With your body, anyway. And hopefully with someone you love, but that’s a different blog!

So anyway, I’ve been pondering this war/survivor/cancer fight stuff a lot. It just feels wrong to me. And then, I was thinking that I was actually looking forward to my chemo yesterday, because it meant I was doing something to treat my disease, and I was getting through it pretty well, and I am 3/4 of the way through. I should finish in mid-July.

I told my oncologist this and he said that so many patients look at just the toxic elements of chemotherapy. And yes, it is a bunch of poison being loaded into your body. But this is how we treat the disease. We don’t know quite enough to single out individual cancer cells and kill them off. Not yet. Maybe someday, as medicine, like everything else, evolves. I remember Dr. McCoy on Star Trek talking about the brutality of 20th century medicine. He’d probably say the same about medicine in the early 21st. Remember how he’d just take that little metal thing and it would buzz, diagnose and treat? You didn’t remove a speck of clothing, either, or mess your hair.It probably rearranged the cells and made them happy again. We cringe when we think about the brutality of 19th century medicine – no handwashing, little anesthetic, no idea of sterile procedure. Medicine has certainly progressed since then. Although people still need to wash their hands. And if you live in the US you have to fight with your insurance to cover your treatments, it sounds a lot like a war. Haven’t had to deal with that in Switzerland yet. Yes, I know I digress. It’s part of my creativity. ;-p.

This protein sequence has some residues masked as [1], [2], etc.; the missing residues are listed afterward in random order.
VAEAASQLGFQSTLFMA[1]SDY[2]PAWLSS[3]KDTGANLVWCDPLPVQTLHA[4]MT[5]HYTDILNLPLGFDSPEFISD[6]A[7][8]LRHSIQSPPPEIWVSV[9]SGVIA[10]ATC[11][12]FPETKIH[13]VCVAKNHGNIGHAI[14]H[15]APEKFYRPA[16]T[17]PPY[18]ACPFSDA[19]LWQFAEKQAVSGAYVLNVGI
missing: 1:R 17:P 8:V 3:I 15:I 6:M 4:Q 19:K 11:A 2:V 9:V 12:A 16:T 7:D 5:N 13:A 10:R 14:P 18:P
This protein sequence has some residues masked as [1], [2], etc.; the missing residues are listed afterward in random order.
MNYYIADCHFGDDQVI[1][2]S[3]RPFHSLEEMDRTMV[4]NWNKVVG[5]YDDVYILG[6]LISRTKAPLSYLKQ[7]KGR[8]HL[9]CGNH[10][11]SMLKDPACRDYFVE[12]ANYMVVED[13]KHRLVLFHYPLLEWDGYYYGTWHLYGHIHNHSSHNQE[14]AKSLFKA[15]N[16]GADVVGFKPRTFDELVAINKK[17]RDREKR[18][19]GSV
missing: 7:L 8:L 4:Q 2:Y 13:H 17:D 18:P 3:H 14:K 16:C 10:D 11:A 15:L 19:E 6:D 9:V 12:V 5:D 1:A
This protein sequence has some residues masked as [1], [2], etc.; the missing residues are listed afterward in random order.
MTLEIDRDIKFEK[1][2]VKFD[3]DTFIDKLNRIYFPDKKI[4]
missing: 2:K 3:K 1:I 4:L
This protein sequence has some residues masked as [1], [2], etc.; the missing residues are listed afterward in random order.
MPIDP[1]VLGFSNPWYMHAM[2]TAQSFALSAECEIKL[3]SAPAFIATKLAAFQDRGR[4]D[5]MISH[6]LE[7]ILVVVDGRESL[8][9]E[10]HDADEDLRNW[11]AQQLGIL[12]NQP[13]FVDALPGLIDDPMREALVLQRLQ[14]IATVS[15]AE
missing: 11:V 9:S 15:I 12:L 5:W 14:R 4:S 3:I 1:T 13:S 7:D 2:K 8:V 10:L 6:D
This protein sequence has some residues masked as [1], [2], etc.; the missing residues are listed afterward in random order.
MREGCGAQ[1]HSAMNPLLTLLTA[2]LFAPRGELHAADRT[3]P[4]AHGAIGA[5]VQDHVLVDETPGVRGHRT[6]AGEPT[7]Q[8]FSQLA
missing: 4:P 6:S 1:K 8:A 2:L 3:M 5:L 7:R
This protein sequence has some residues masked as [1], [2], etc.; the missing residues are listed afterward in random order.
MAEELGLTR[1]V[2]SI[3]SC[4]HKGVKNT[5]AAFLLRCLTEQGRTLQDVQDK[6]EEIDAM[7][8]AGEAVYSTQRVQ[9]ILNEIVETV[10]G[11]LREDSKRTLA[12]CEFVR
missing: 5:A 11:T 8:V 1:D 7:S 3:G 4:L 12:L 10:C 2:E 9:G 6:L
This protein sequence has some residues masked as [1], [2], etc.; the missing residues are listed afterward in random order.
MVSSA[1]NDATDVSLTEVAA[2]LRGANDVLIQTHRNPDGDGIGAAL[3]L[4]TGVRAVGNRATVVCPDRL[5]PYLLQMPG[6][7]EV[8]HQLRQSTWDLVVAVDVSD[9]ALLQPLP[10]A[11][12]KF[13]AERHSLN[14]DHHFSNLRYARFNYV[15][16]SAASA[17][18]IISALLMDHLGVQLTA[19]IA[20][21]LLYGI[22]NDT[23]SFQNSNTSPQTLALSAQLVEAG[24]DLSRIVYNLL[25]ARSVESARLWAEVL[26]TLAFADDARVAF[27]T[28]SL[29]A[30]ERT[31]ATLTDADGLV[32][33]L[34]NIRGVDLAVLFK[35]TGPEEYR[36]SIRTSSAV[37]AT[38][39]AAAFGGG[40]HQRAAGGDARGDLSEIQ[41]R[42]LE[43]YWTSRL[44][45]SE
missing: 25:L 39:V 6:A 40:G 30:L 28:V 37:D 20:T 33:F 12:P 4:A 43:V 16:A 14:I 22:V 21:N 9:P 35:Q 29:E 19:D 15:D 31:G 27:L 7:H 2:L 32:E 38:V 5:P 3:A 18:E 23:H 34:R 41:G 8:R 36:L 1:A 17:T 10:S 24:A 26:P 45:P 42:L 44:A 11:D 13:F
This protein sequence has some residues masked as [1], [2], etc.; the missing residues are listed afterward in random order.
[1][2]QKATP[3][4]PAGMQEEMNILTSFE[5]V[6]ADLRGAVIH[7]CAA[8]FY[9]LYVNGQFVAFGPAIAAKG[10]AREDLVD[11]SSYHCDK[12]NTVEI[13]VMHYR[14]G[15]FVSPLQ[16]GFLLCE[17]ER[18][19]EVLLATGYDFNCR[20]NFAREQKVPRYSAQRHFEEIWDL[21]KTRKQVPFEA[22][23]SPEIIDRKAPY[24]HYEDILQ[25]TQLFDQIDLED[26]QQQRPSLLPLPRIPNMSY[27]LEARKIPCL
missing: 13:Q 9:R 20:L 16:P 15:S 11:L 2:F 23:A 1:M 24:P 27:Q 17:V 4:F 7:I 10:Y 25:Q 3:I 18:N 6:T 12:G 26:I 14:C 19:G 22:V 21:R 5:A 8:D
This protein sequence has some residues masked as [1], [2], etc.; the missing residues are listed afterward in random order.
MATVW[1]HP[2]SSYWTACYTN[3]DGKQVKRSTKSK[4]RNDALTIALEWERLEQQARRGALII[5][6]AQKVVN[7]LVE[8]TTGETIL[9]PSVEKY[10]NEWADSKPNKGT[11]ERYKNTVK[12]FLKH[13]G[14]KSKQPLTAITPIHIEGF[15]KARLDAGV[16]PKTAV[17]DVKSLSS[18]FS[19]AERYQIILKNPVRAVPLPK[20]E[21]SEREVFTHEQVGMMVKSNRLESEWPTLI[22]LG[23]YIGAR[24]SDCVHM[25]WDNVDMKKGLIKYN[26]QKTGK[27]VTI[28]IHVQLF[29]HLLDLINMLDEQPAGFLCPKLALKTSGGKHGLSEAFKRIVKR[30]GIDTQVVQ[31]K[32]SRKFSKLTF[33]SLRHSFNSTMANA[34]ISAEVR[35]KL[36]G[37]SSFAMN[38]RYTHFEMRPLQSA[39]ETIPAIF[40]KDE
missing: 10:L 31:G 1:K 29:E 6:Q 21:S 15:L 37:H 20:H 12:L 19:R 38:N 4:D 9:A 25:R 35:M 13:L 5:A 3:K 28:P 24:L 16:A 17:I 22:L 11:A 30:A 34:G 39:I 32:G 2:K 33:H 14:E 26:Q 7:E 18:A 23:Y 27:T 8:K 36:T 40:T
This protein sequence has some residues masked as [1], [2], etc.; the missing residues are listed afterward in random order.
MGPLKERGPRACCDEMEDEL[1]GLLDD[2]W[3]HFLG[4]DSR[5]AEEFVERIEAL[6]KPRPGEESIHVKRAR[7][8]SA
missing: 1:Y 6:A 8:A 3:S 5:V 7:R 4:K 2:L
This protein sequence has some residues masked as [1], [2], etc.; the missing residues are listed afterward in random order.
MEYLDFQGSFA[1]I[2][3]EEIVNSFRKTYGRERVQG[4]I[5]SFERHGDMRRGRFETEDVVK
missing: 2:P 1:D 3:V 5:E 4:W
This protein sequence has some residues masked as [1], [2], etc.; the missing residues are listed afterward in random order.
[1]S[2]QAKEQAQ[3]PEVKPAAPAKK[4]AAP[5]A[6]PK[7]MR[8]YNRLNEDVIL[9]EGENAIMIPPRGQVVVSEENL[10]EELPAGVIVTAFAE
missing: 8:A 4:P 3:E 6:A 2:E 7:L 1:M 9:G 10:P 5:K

As I thought about this more, I was thinking of how this perspective (and I’m sure I’m not the first to think about it in this way) differs from a cancer as war perspective. When we think of cancer as war, and fighting, we are at war with our body. Well, the treatments are violent, they do involve the killing of cells. But I like to think of this as loving myself enough to care for myself, and to do what I need to to separate myself from my cancer, or potential cancer. And it’s still killing cells, but it’s more like separating out the potentially harmful cells and getting rid of them. Like trash removal. Or maybe organization where you get rid of what you don’t need. There’s nothing wrong with tossing stuff out. Maybe it’s not necessary to have a metaphor or an image, just think of it as loving yourself enough to take care of things. Although metaphors simplify the thought process – so there is a need to consider how we frame treatment processes and think about developing new metaphors – and maybe someone has already. I’ve not been trolling the literature these days.

I’m thinking about this more, and how it relates to cognitive processes. And there is a definite similarity between this and what the Health At Every Size and size acceptance movements say about body image. More about that too….

For now, though it’s enough to say that loving yourself is better than fighting a war inside your body.